In 2006, I researched and wrote a report for Fauna and Flora International (FFI) on the Bunong, one of Cambodia´s indigenous minorities. The Bunong live mostly in the north eastern province of Mondulkiri, an area of high barren plateaus, dense rainforests and virtually no roads, bordering on Vietnam.
Traditionally, the Bunong practice swidden agriculture and domesticate elephants. As there are hardly any elephants left in the wild in Cambodia, that tradition has already died. Today, their traditional farming lifestyle is also under threat – by missionaries, the loss of rain forest to mono-cultures and a huge influx of Khmer people into Mondulkiri Province.
The report was published in English and Khmer, primarily to create awareness within the Cambodian government and the business community for the plight of the indigenous people of northeastern Cambodia and for their ability to manage natural resources in a sustainable manner. The fate of the remaining elephants in Mondulkiri is dependent on the continuing survival of the Bunong culture, which has since taken a serious beating from all the developments this report warns about.
The Bunong – Caretakers of Cambodia´s Sacred Forests was commissioned by FFI and co-financed by the EU, US AID, The NGO Forum on Cambodia, The Australian Government and the East West Management Institute.
All photographs by Aroon Thaewchatturat.
Part 4 – Cambodia’s challenge – Possible safeguards for cultural diversity and natural resources.
The uncertain future of the Bunong
The Bunong, hardly known and often misunderstood, appreciate Cambodia’s struggle for development and conservation and would like to be part of it.
Cambodia, for the first time in recent decades, has achieved sustained economic growth. But, as a result of uncontrolled investment, the country is currently facing environmental and social challenges that could deny the nation of Cambodia the unique opportunity to safeguard and maintain some of the world’s biodiversity hotspots. Mondulkiri is one of them.
The Bunong are an integral part of Mondulkiri culture, along with the rolling grasslands, the magnificent jungles and Cambodia’s last remaining wild elephants and tigers. Clearly, the Bunong’s relationship to their environment and the forest shows that the two are so intimately connected, that one needs the other to survive.
Today the province is at a crossroads. Initial optimism regarding resource exploitation could be misplaced – it is unlikely that waves of settlers moving east and the widespread logging and burning of grasslands to make room for monocultures will benefit the people of Mondulkiri in the long run. It is more likely that outside, especially foreign investors, will make a concerted effort to squeeze short term profit from the land. It is up to all Cambodians to manage this development. The Bunong alone do not have the power to do so.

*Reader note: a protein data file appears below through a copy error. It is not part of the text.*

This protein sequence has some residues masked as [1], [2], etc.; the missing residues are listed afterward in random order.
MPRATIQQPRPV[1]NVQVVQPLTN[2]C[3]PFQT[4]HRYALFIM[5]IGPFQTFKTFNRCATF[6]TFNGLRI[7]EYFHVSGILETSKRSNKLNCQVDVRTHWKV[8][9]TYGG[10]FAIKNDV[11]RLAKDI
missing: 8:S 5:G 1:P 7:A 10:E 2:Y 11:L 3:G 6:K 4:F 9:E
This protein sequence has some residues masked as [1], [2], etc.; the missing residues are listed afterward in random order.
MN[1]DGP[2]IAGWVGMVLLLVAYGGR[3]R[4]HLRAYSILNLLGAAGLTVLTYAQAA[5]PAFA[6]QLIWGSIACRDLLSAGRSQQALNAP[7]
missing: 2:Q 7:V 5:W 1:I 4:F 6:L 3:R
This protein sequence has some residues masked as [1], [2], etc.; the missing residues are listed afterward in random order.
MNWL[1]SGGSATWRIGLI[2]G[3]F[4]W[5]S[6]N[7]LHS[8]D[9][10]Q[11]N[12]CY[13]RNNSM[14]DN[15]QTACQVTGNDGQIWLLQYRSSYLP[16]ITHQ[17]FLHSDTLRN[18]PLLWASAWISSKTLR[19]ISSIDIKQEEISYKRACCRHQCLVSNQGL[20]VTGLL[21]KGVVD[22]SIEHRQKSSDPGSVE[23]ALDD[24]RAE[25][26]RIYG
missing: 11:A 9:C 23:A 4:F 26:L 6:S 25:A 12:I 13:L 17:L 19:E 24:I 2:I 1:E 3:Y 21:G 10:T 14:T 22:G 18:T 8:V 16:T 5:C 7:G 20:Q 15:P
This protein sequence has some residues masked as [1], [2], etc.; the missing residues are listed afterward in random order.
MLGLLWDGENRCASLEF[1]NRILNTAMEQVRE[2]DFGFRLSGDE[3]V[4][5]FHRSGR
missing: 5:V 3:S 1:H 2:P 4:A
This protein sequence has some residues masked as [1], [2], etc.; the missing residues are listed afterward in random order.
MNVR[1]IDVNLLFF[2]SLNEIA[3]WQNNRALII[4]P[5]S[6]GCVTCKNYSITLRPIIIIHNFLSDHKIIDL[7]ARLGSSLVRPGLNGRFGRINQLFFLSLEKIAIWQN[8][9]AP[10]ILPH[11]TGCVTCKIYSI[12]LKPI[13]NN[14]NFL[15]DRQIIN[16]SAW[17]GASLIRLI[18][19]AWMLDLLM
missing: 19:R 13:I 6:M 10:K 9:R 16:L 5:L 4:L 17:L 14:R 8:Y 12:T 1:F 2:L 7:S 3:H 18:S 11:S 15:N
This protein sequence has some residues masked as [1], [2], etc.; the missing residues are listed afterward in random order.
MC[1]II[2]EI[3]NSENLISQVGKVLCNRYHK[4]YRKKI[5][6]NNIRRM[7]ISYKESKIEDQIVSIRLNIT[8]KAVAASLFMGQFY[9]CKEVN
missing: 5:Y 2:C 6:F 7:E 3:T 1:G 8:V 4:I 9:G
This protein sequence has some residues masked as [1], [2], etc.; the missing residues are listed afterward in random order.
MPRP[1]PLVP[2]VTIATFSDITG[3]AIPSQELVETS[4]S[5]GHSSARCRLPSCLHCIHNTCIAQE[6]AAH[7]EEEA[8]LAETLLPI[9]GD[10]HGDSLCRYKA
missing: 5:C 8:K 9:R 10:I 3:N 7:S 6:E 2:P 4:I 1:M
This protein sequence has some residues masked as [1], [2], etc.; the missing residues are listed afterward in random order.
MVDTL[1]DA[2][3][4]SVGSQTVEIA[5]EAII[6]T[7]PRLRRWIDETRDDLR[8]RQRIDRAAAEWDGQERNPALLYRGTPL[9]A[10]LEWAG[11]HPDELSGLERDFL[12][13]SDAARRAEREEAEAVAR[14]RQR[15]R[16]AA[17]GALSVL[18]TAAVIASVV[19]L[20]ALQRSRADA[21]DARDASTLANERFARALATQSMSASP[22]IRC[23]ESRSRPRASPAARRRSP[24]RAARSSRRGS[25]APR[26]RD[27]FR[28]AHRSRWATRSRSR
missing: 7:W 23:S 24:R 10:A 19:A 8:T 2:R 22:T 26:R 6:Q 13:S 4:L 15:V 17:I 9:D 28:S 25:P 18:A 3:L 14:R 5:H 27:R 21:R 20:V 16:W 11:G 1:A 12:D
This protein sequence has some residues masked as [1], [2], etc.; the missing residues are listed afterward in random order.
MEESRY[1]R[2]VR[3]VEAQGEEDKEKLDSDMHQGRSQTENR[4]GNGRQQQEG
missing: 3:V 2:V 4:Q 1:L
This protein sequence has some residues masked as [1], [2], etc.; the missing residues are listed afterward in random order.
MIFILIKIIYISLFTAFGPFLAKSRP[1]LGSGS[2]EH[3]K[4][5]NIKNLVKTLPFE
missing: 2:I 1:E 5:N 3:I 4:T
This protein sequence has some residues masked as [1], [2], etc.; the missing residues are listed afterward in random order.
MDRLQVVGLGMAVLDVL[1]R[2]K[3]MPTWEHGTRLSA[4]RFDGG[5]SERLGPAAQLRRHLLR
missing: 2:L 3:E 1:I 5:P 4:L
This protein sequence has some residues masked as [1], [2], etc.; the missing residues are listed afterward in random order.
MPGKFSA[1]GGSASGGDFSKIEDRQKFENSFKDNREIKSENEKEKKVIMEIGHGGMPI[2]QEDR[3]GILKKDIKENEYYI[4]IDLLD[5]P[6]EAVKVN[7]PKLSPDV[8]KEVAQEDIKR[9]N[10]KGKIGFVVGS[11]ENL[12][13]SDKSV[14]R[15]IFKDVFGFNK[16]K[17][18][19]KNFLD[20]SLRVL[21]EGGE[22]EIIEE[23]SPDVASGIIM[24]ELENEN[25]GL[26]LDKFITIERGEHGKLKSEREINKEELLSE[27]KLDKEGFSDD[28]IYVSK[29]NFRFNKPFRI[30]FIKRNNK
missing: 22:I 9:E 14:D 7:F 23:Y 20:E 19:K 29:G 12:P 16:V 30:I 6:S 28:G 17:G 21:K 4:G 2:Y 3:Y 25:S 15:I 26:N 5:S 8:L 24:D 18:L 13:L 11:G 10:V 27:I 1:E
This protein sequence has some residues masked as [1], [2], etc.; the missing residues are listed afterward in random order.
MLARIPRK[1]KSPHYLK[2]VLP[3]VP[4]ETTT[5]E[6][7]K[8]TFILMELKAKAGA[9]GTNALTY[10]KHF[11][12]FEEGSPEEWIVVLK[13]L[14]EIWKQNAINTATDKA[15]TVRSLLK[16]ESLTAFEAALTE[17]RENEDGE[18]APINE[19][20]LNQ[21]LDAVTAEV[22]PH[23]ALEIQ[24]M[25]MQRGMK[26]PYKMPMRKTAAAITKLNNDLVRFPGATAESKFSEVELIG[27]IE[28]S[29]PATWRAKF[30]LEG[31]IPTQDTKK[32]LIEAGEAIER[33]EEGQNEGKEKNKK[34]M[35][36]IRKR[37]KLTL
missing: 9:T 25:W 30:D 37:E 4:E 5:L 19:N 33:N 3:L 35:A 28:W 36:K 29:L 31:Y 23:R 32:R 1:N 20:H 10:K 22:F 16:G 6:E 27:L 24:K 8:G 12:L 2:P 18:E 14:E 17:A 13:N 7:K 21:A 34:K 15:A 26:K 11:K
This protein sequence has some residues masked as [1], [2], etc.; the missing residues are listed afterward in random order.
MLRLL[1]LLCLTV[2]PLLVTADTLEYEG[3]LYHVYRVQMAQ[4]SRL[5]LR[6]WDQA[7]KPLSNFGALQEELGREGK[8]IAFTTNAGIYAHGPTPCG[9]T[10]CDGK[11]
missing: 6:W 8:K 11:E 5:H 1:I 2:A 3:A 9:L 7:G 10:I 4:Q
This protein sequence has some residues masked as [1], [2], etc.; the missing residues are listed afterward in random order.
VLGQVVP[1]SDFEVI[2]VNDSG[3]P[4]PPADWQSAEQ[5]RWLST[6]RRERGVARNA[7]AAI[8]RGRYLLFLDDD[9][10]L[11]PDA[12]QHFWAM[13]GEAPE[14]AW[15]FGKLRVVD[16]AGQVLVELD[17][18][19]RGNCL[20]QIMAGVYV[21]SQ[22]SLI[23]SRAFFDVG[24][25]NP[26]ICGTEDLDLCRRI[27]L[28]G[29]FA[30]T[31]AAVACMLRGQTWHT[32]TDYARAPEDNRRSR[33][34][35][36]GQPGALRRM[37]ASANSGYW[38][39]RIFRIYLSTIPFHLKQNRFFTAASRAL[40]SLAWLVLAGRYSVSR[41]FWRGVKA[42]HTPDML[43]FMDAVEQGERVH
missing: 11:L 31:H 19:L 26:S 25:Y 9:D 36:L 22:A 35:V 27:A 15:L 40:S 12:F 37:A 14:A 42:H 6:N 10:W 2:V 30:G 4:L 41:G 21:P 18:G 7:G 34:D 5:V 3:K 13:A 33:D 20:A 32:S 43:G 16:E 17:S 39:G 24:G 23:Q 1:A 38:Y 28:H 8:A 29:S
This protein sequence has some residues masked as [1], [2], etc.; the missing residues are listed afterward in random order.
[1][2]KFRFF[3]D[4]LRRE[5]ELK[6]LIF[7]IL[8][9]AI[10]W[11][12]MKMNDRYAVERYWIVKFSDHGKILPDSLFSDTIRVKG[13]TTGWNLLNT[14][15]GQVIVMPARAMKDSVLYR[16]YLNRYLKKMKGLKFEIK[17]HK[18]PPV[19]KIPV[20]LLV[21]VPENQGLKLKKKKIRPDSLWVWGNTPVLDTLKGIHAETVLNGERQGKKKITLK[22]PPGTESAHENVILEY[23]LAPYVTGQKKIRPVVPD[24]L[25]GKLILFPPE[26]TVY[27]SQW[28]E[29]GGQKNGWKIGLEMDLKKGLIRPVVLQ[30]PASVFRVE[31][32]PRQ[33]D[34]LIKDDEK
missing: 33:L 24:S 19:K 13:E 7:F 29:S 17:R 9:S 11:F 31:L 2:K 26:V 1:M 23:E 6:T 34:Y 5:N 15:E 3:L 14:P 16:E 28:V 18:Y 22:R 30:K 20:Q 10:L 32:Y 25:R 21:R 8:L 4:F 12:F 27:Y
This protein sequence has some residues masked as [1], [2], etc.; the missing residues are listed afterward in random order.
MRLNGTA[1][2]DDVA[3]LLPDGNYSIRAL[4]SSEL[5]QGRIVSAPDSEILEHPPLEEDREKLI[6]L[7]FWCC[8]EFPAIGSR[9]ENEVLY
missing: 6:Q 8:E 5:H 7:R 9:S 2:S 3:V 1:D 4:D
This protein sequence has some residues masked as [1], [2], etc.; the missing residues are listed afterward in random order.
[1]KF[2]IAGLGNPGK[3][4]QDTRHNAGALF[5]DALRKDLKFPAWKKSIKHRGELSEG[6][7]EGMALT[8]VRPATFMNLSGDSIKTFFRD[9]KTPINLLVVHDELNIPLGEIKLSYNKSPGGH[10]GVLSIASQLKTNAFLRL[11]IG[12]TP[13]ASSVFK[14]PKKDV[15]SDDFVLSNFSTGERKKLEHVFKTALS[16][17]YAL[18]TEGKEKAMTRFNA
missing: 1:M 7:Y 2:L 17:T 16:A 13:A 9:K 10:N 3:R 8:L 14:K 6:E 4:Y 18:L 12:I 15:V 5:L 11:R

Cambodian land law states that the Bunong collectively own their land. Any challenge to this ownership spells future resource impoverishment for the entire country.
But while the Bunong have adapted, for the most part, to the law – they have discontinued capturing elephants from the wild, and are doing their best to protect their Spirit Forests, developers have taken far less notice of legal restrictions.
The 75 year old Huud An from Putang remembers that her parents told her that the forest belonged to everyone, “These days things are very confusing. When I was little girl, we could take from the forest what we needed. Now outsiders come and try to buy the land from us. But it is not for us to sell the land.”
The future of Cambodia’s natural heritage
Investors have been offering some Bunong families modest amounts of cash to give up the land they have been farming for centuries. Cambodia’s land law of 2001 makes such sales invalid and illegal.
Cambodia already has the necessary legal safeguards against land exploitation, yet in practice, these are often ignored. Large scale economic concessions are given to foreign companies who promise short term gains, but are likely to deliver a long term loss of environment and culture.
In neighbouring Thailand, such mistakes were made, when primary forest was cut in order to make room for monocultures. Today Thailand bemoans its loss of forest and the country’s wild animals are cornered in a few small national parks.
Cambodia’s wilderness areas, managed by local government and local people could far surpass their neighbors’ protected areas as repositories of some of the world’s most unique animal and plant species.
The Bunong are experiencing a cultural shift towards the modern Cambodia. They would like to play a larger part in the market economy. With improved health services and the influx of outsiders, the population of Mondulkiri, both Bunong and Khmer, is likely to increase in the next few years and put further strains on the forest.
As such, inclusive conservation management, involving both local people and government agencies, is essential, if Cambodia is to save one of its greatest assets – the Bunong tradition.
Pluk Mal from Laoka unflinchingly describes his community’s potential future, “We are worried that outsiders will come and take our land and push us deeper into the forest. What’s more, we are losing our religion and culture in the face of rapid development. On the other hand, we want to learn to speak Khmer and learn to read and write. The Bunong need education to empower themselves and help protect Mondulkiri.”
The young lawyer Mane Yun echoes his words, “The Bunong need to better inform themselves about their own culture, to learn about the value of their traditional lifestyle and to be able to represent themselves effectively amongst Cambodians. That way we can continue to help protect the forests of Mondulkiri.”